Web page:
Simms v. McDowell
MEMORANDUM OPINION AND ORDER denying 41 Motion to Alter Judgment. Signed by Judge Joseph H. McKinley, Jr on 12/11/09. cc:counsel (JBM)
UNITED STATES DISTRICT COURT WESTERN DISTRICT OF KENTUCKY OWENSBORO DIVISION CIVIL ACTION NO.: 4:08CV-60-M DAVID B. SIMMS, JR. v. BRENT McDOWELL, Individually MEMORANDUM OPINION AND ORDER This matter is before the Court upon a motion by the plaintiff, David B. Simms, Jr., to set aside the judgment entered against him [DN 41]. Fully briefed this motion is ripe for decision. I. INTRODUCTION On June 1, 2007, the defendant, Brent McDowell, performed a traffic stop on the automobile Simms was driving because the vehicle did not have a license plate affixed to its rear bumper. For the reasons discussed in the Court's Memorandum Opinion and Order of September 25, 2009 (DN 39,) McDowell searched the vehicle and seized an unlabeled pill bottle containing a white residue. McDowell testified through an affidavit attached to an arrest warrant that a field test conducted upon the white residue resulted in a positive reaction for cocaine. However, later lab testing showed that the powder was only acetaminophen. Simms filed this action alleging that McDowell lied in his arrest warrant affidavit and that McDowell, therefore, violated his Constitutional rights. This Court granted summary judgment in favor of McDowell finding that Simms "failed to present any proof, other than speculation, that DEFENDANT PLAINTIFF
McDowell lied in his affidavit in support of the arrest warrant." (DN 39 at 10.) Simms now argues that, pursuant to newly discovered evidence, the judgment should be set aside so that he may retain an expert to dispute the findings of McDowell's expert. II. MOTION TO SET ASIDE STANDARD Motions to alter or amend a judgment may be "made for one of three reasons: (1) An intervening change of controlling law; (2) Evidence not previously available has become available; or (3) It is necessary to correct a clear error of law or prevent manifest injustice." United States v. Jarnigan, No. 3:08-CR-7, 2008 WL 5248172, at *2 (E.D. Tenn. Dec. 17, 2008) (citing Fed. R. Civ. P. 59(e); Helton v. ACS Group, 964 F. Supp. 1175, 1182 (E.D. Tenn.1997)); see also GenCorp, Inc. v. Am. Int'l Underwriters, 178 F.3d 804, 834 (6th Cir. 1999). Rule 59(e)1 is not intended to be used to "`relitigate issues previously considered' or to `submit evidence which in the exercise of reasonable diligence, could have been submitted before.'" United States v. Abernathy, No. 08-20103, 2009 WL 55011, at * 1 (E.D. Mich. Jan. 7, 2009) (citation omitted); see also Elec. Ins. Co. v. Freudenberg-Nok, Gen. P'ship, 487 F. Supp. 2d 894, 902 (W.D. Ky. 2007) ("Such motions are not an opportunity for the losing party to offer additional arguments in support of its position."); Browning v. Pennerton, No. 7:08-CV-88KKC, 2008 WL 4791491, at *1 (E.D. Ky. Oct. 24, 2008) ("[A] motion for reconsideration is not a vehicle to re-hash old arguments . . . ."). Motions to alter or amend a judgment pursuant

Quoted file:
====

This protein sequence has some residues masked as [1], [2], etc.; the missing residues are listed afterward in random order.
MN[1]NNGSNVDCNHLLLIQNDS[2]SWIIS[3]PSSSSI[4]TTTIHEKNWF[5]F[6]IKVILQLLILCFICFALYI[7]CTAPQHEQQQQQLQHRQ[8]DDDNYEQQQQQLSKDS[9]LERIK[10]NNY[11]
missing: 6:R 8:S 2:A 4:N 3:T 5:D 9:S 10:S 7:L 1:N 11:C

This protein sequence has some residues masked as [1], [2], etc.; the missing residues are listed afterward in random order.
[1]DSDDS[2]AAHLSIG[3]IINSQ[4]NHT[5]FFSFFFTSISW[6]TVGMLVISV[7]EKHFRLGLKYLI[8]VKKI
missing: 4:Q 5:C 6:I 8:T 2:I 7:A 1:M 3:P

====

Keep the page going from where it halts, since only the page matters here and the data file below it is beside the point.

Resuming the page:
Simms also contends that because of newly discovered evidence he is entitled to relief under Rule 60(b)(2) which requires a movant to "demonstrate (1) that it exercised due diligence in obtaining the information and (2) that the evidence is material and controlling and clearly would have produced a different result if presented before the original judgment." Good v. Ohio Edison Co., 149 F.3d 413, 423 (6th Cir. 1988) (internal markings and quotation omitted).